A young woman sitting and smiling at a laptop while another young woman stands behind her.
10 Nov

A guide to finding support workers that click

As a NDIS participant, I use support workers all the time. They help me live in my own unit, work full-time, play sport, and so much more. Simply, they let me live the life I want to live.

Because support workers are such a big part of my life, people often ask me what I think good support work looks like. It’s a great question.

Given the role that support workers play in my life and the lives of so many NDIS participants, I thought I’d dedicate a whole blog post to that question.

In this post, we’ll explore:

  • What is support work?
  • How can you tell if a support worker is good for you?
  • What questions you should ask support workers?

What is support work?

Support work helps me with things I’m not able to do myself, because of my disability. This could include a whole lot of different activities:

  • Showering, dressing, or toileting
  • General housekeeping or cleaning
  • Grocery shopping or cooking
  • Going to sports events or gigs
  • Going on a holiday.

If you need help with any of these things (like me!), you might be able to get support work as part of your NDIS Plan. You might already have it! Simply check in your NDIS Plan under ‘Core Supports’. You can use any funds in this category for support workers.

You can hire support workers privately (if they work for themselves) or through an agency (a company with lots of support workers). The choice is yours. But a quick note:

  • For private support workers, you come to a private agreement on how much they charge per hour. You have flexibility, but you coordinate your own supports.
  • For agency support workers, you get a ‘schedule of supports’, a document that says how much the agency charges. You often pay more, but you don’t coordinate as much.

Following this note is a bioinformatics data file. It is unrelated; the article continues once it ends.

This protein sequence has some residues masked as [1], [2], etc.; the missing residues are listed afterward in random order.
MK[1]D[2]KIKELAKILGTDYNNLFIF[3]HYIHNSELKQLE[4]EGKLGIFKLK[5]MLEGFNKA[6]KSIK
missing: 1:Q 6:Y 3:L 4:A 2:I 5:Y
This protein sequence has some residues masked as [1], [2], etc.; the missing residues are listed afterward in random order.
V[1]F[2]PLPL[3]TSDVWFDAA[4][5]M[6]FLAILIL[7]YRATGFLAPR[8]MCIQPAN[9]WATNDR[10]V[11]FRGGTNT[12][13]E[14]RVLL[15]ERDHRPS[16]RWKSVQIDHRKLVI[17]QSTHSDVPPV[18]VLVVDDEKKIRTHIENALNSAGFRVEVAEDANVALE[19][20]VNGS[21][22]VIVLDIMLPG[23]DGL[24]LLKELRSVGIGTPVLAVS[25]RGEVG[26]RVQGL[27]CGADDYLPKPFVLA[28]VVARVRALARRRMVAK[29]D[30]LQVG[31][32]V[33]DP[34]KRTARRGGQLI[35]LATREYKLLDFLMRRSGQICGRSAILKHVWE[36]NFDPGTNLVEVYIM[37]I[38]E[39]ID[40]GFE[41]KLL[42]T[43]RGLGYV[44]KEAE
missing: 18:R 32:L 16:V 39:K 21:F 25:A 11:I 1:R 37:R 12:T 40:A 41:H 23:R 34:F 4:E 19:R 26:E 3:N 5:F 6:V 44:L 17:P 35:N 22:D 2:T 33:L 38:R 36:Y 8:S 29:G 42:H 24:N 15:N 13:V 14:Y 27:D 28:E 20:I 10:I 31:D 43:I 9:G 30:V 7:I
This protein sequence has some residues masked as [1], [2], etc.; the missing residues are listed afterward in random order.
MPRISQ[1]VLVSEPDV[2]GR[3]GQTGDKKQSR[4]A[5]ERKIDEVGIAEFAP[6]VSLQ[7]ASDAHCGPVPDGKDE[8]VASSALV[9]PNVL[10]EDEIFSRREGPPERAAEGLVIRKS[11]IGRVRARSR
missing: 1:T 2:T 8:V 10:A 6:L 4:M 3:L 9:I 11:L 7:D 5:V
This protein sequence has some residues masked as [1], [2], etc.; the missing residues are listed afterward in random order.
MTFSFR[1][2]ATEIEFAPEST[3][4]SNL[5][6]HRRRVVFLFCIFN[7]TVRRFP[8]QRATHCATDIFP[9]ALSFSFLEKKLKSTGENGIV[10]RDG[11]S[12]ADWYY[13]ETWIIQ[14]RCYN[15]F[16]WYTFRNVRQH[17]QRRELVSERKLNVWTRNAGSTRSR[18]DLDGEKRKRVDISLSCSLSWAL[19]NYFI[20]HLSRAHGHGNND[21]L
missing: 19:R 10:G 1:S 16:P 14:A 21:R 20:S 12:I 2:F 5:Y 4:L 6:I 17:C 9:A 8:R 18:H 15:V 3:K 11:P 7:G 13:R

What makes a good support worker?

Over the years, I’ve learned that good support workers share many traits. From my experiences, here are some things that you should be looking out for when hiring a Support Worker:

  • They should be good listeners. If they’re listening, they’re engaged in your needs.
  • They should respect your opinions, even (particularly) if they differ to their own.
  • Wherever possible, they should empower you to make your own decisions. If you’ve got a free day, they should be asking you what you want to do, not the other way around!
  • They should always be on time or advise as early as possible if they can’t make a shift.
  • They should respect your boundaries. Even though you’ll spend a lot of time with them, and the great ones feel like mates, it’s important you still put boundaries in place.

The NDIS is also about choice and control, so you have the right to choose a Support Worker who you think is a good fit for you.

This means that ‘good’ can depend entirely on what you think it is! To know this, you need to ask any potential Support Worker questions. I’ve got some example questions below.

What should you ask a potential support worker?

It’s important that you get to know the person who’s going to be helping you. Most of the time, I interview potential support workers and get them along to a buddy shift, where they work a shift alongside one of my existing workers.

During this interview or buddy shift, you can ask a host of questions to help you gauge if it’s a right fit. I like to ask:

  • How long have you been a Support Worker?
  • What drew you to Support Work as a job?
  • What are some of your interests? (For example, do you like music? Sport?)
  • If you were a kitchen appliance, what would you be? (We think this is a fun one!)
  • Do you like animals? Have any pets of your own?

In getting to know them, you learn if the Support Worker is the right fit for you and your home. Again, it’s not about asking personal questions, but gauging if they would be good at helping you go to that gig you’ve always wanted to go to or helping you around the garden.

But the main thing to remember: your needs are different to what I need, so feel free to tailor these questions to yourself. Hopefully you then get the same great support workers I got!

For further information and support

Autistic adults

Parents/carers of autistic people

You might be interested in